The need to know “what really happened” is fundamental to being human.
- It is biological, it is survival, we become aware of danger and want to know how to stay away.
- It is social, the social contract, we have one with one another and when it’s violated those who abuse the rest must be held accountable.
- It is the need for meaning: We need to make sense of what we see in this world, sort out the good and the bad, and perform our highest function. This is to contribute in some way toward making the world better, or at least–as my great-grandfather, may he rest in peace, used to say–“don’t make the world worse.”
Sometimes a tragedy never comes to light. Its victims are hidden, or silenced and the world does not become aware of the injustice.
Other times, a case is declared “solved,” someone is even convicted of a crime, and justice appears to have been done. Yet as we well know, the wrong person may be made to pay while the perpetrator gets away with it. This in fact may be worse than not knowing at all, because the task is to untangle the lie–which may already be socially accepted–and start all over again, from scratch.
All the time, information is incomplete, necessarily so, because we simply cannot know everything.
But no matter how limited the clues, people will string together what they think they do know. This is how we achieve closure and move forward, salving the existential anxiety that comes from being aware of a problem but not quite aware of where it’s coming from or how to fix it.
Finally, there are times when we absolutely know a thing, because we all saw it happen together. But although we may have witnessed the happening, we don’t know what it means. We know what we saw, but we don’t understand the circumstances or the context.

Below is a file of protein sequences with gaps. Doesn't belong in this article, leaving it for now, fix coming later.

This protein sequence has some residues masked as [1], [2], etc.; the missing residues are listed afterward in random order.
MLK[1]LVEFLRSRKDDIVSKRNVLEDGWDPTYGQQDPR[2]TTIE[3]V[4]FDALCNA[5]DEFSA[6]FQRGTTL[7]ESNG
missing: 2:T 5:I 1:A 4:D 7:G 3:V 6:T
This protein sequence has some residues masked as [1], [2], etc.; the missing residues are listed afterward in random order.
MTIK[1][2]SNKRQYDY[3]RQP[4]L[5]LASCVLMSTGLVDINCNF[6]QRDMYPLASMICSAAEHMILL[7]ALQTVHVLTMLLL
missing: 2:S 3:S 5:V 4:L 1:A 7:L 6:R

As human beings, who communicate with one another through stories, it is important to know not just the facts of a matter but what they meant to the people involved.
Let us assume that, once in a while, we do achieve a perfect state of knowing. What then? What do we do with all the information?
It is something we don’t like to think about. Because when we find out the truth, it’s ugly more often than not. Which means that our sense of order is shattered.
That’s why you sometimes see that people faint, or scream, or erupt in sudden violence, when they can’t avoid a terrible truth. We would much rather live in denial, just block it all out and go on, than really allow ourselves to see.
Truth cannot be escaped anymore, though. We are living in a different time now–the age of ubiquitous Internet connections, the age of ubiquitous connection to social media, the age of information-sharing, crowdsourcing and transparency.
Our information is out there. Our smartphones, our computers, and, increasingly, our cars, homes, and other everyday materials we use are all wired to the grid. Our currency is connected. Our shopping habits are monitored. Paper is gone and in its place is a series of electronic moments, easily recorded. Cameras pervade our world.
The capacity of machines to analyze our behavior individually and track it collectively is only growing by the day. Where before it may have been possible for someone to leave no footprints behind, today such an ability is rare.
And so the result is that we will soon know more than any of us ever thought was possible. Some of it will no doubt enlighten us and help us end the horrors of poverty, of human slavery, of illness, of homelessness and ill health.
But a lot of it will be information that traumatizes us. We will, in fact, learn a lot of things that were previously hidden, the capacity of human beings to portray themselves well on the one hand while secretly engaging in terrible acts on the other.
It may seem that the transition from darkness to light (ignorance to knowledge) will be linear, but I suspect that it will more likely be chaotic.
That is why, as we move toward greater and greater awareness, it is crucial that we stay grounded. That we insist on a system of law and order. That we enforce independent mechanisms to ensure the integrity of those we trust to carry out justice.
All throughout history, the world has witnessed various prophets of doom and gloom. But I do not believe it has to go this way. We can choose enlightenment, peace and mutual prosperity, through mutual cooperation, instead.
Our social contract depends on truth, and the fair administration of justice.
All opinions my own.
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